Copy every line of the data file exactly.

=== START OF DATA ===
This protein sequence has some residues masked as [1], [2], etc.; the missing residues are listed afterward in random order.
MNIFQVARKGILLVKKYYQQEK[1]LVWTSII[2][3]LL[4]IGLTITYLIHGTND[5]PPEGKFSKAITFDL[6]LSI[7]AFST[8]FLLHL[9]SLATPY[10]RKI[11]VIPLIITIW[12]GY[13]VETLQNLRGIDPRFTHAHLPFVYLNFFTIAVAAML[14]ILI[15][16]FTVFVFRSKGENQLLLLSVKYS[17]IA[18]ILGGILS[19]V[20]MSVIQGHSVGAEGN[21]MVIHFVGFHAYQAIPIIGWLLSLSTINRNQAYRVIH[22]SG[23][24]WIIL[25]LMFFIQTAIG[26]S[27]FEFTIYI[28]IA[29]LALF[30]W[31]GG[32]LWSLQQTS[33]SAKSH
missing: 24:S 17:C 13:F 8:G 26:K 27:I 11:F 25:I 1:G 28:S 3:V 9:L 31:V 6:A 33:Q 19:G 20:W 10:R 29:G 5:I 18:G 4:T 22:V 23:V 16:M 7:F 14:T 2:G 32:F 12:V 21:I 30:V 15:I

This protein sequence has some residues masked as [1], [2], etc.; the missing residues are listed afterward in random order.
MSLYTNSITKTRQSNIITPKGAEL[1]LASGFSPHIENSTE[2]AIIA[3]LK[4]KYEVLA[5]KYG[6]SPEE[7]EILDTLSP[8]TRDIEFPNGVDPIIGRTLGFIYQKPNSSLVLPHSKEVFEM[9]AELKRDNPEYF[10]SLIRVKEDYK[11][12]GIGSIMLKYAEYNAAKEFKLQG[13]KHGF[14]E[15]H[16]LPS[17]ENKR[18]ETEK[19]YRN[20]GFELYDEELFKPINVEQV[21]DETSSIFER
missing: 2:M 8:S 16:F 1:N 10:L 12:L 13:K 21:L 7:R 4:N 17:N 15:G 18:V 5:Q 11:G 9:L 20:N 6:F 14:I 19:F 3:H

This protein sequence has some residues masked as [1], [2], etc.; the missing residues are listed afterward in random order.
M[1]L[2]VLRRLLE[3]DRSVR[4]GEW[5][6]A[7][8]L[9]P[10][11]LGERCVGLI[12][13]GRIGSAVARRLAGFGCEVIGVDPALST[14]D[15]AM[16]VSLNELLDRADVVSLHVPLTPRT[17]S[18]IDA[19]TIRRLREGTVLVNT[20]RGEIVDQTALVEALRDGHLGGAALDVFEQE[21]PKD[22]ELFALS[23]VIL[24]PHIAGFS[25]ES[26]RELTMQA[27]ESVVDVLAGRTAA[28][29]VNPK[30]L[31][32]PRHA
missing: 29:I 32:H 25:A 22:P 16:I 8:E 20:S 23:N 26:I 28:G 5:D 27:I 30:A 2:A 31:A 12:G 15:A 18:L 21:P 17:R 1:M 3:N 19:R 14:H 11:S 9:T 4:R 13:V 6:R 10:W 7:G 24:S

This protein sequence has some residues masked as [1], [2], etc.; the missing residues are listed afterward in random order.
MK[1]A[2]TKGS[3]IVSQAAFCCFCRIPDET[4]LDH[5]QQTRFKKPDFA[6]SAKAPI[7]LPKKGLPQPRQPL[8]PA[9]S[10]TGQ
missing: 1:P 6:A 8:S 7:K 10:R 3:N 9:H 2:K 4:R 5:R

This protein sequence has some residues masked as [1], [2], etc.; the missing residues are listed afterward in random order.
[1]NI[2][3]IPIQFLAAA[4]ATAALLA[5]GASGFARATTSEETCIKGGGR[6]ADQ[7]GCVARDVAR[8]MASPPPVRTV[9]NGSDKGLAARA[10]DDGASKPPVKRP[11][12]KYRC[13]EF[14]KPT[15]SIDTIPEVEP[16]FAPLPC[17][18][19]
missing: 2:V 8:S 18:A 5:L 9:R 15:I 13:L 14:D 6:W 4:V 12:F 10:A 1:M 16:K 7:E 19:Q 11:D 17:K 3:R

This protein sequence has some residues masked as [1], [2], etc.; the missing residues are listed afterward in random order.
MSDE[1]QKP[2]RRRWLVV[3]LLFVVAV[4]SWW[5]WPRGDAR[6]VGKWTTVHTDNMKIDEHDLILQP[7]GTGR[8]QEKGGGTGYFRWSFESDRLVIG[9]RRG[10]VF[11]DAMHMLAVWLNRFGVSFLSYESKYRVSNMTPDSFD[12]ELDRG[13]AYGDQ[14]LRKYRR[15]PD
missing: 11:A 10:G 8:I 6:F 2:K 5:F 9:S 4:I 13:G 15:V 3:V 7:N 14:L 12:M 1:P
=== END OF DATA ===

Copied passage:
This protein sequence has some residues masked as [1], [2], etc.; the missing residues are listed afterward in random order.
MNIFQVARKGILLVKKYYQQEK[1]LVWTSII[2][3]LL[4]IGLTITYLIHGTND[5]PPEGKFSKAITFDL[6]LSI[7]AFST[8]FLLHL[9]SLATPY[10]RKI[11]VIPLIITIW[12]GY[13]VETLQNLRGIDPRFTHAHLPFVYLNFFTIAVAAML[14]ILI[15][16]FTVFVFRSKGENQLLLLSVKYS[17]IA[18]ILGGILS[19]V[20]MSVIQGHSVGAEGN[21]MVIHFVGFHAYQAIPIIGWLLSLSTINRNQAYRVIH[22]SG[23][24]WIIL[25]LMFFIQTAIG[26]S[27]FEFTIYI[28]IA[29]LALF[30]W[31]GG[32]LWSLQQTS[33]SAKSH
missing: 24:S 17:C 13:F 8:G 26:K 27:I 11:F 25:I 1:G 28:S 3:V 9:L 31:V 6:A 33:Q 19:G 20:W 10:R 29:G 5:I 18:G 4:T 22:V 23:V 16:M 7:F 14:T 2:G 32:F 12:V 21:I 30:V 15:I

This protein sequence has some residues masked as [1], [2], etc.; the missing residues are listed afterward in random order.
MSLYTNSITKTRQSNIITPKGAEL[1]LASGFSPHIENSTE[2]AIIA[3]LK[4]KYEVLA[5]KYG[6]SPEE[7]EILDTLSP[8]TRDIEFPNGVDPIIGRTLGFIYQKPNSSLVLPHSKEVFEM[9]AELKRDNPEYF[10]SLIRVKEDYK[11][12]GIGSIMLKYAEYNAAKEFKLQG[13]KHGF[14]E[15]H[16]LPS[17]ENKR[18]ETEK[19]YRN[20]GFELYDEELFKPINVEQV[21]DETSSIFER
missing: 2:M 8:S 16:F 1:N 10:L 12:L 13:K 21:L 7:R 4:N 17:N 15:G 18:V 5:Q 11:G 9:L 20:N 6:F 14:I 19:F 3:H

This protein sequence has some residues masked as [1], [2], etc.; the missing residues are listed afterward in random order.
M[1]L[2]VLRRLLE[3]DRSVR[4]GEW[5][6]A[7][8]L[9]P[10][11]LGERCVGLI[12][13]GRIGSAVARRLAGFGCEVIGVDPALST[14]D[15]AM[16]VSLNELLDRADVVSLHVPLTPRT[17]S[18]IDA[19]TIRRLREGTVLVNT[20]RGEIVDQTALVEALRDGHLGGAALDVFEQE[21]PKD[22]ELFALS[23]VIL[24]PHIAGFS[25]ES[26]RELTMQA[27]ESVVDVLAGRTAA[28][29]VNPK[30]L[31][32]PRHA
missing: 29:I 32:H 25:A 22:P 16:I 8:E 20:S 23:N 26:I 28:G 5:D 27:I 30:A 2:A 31:A 12:G 15:A 18:L 21:P 17:R 1:M 3:N 19:R 14:H 11:S 9:T 4:R 13:V 6:R 10:W 7:G 24:S

This protein sequence has some residues masked as [1], [2], etc.; the missing residues are listed afterward in random order.
MK[1]A[2]TKGS[3]IVSQAAFCCFCRIPDET[4]LDH[5]QQTRFKKPDFA[6]SAKAPI[7]LPKKGLPQPRQPL[8]PA[9]S[10]TGQ
missing: 1:P 6:A 8:S 7:K 10:R 3:N 9:H 2:K 4:R 5:R

This protein sequence has some residues masked as [1], [2], etc.; the missing residues are listed afterward in random order.
[1]NI[2][3]IPIQFLAAA[4]ATAALLA[5]GASGFARATTSEETCIKGGGR[6]ADQ[7]GCVARDVAR[8]MASPPPVRTV[9]NGSDKGLAARA[10]DDGASKPPVKRP[11][12]KYRC[13]EF[14]KPT[15]SIDTIPEVEP[16]FAPLPC[17][18][19]
missing: 2:V 8:S 18:A 5:L 9:R 15:I 13:L 14:D 6:W 4:V 12:F 10:A 1:M 16:K 7:E 19:Q 11:D 17:K 3:R

This protein sequence has some residues masked as [1], [2], etc.; the missing residues are listed afterward in random order.
MSDE[1]QKP[2]RRRWLVV[3]LLFVVAV[4]SWW[5]WPRGDAR[6]VGKWTTVHTDNMKIDEHDLILQP[7]GTGR[8]QEKGGGTGYFRWSFESDRLVIG[9]RRG[10]VF[11]DAMHMLAVWLNRFGVSFLSYESKYRVSNMTPDSFD[12]ELDRG[13]AYGDQ[14]LRKYRR[15]PD
missing: 11:A 10:G 8:I 6:F 2:K 5:F 9:S 4:I 13:G 15:V 3:V 7:N 14:L 12:M 1:P